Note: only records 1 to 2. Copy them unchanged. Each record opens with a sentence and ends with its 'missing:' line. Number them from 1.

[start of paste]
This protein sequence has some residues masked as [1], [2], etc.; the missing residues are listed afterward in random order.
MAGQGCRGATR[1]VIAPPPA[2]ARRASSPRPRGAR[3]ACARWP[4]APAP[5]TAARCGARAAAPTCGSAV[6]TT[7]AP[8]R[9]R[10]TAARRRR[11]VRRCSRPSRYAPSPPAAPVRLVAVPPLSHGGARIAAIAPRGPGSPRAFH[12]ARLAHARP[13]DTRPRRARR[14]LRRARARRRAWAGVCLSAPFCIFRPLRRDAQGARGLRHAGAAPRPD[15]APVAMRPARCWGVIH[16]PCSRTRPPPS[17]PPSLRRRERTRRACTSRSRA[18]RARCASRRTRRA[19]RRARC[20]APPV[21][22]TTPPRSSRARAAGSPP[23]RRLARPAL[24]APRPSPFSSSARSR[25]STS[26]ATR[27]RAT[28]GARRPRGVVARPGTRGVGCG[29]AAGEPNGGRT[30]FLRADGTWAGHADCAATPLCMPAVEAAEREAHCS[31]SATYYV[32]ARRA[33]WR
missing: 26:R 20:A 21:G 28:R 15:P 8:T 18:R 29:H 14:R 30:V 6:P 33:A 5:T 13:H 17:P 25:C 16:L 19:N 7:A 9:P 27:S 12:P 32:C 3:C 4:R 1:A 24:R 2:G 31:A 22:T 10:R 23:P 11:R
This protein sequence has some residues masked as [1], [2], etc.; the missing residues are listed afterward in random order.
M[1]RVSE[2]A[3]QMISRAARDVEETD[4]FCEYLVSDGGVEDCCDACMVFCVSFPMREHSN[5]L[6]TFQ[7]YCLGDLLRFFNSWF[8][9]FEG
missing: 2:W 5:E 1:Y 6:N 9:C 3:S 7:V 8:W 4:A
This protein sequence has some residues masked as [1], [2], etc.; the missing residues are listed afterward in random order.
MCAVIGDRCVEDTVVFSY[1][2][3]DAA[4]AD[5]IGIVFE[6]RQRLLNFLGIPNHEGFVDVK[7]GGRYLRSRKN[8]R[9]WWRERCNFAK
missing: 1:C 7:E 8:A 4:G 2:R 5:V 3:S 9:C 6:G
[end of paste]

This protein sequence has some residues masked as [1], [2], etc.; the missing residues are listed afterward in random order.
MAGQGCRGATR[1]VIAPPPA[2]ARRASSPRPRGAR[3]ACARWP[4]APAP[5]TAARCGARAAAPTCGSAV[6]TT[7]AP[8]R[9]R[10]TAARRRR[11]VRRCSRPSRYAPSPPAAPVRLVAVPPLSHGGARIAAIAPRGPGSPRAFH[12]ARLAHARP[13]DTRPRRARR[14]LRRARARRRAWAGVCLSAPFCIFRPLRRDAQGARGLRHAGAAPRPD[15]APVAMRPARCWGVIH[16]PCSRTRPPPS[17]PPSLRRRERTRRACTSRSRA[18]RARCASRRTRRA[19]RRARC[20]APPV[21][22]TTPPRSSRARAAGSPP[23]RRLARPAL[24]APRPSPFSSSARSR[25]STS[26]ATR[27]RAT[28]GARRPRGVVARPGTRGVGCG[29]AAGEPNGGRT[30]FLRADGTWAGHADCAATPLCMPAVEAAEREAHCS[31]SATYYV[32]ARRA[33]WR
missing: 26:R 20:A 21:G 28:R 15:P 8:T 18:R 29:H 14:R 30:V 6:P 33:A 5:T 13:H 17:P 25:C 16:L 19:N 7:A 9:P 27:S 12:P 32:C 3:C 4:R 1:A 24:R 2:G 31:A 22:T 10:R 23:P 11:R
This protein sequence has some residues masked as [1], [2], etc.; the missing residues are listed afterward in random order.
M[1]RVSE[2]A[3]QMISRAARDVEETD[4]FCEYLVSDGGVEDCCDACMVFCVSFPMREHSN[5]L[6]TFQ[7]YCLGDLLRFFNSWF[8][9]FEG
missing: 2:W 5:E 1:Y 6:N 9:C 3:S 7:V 8:W 4:A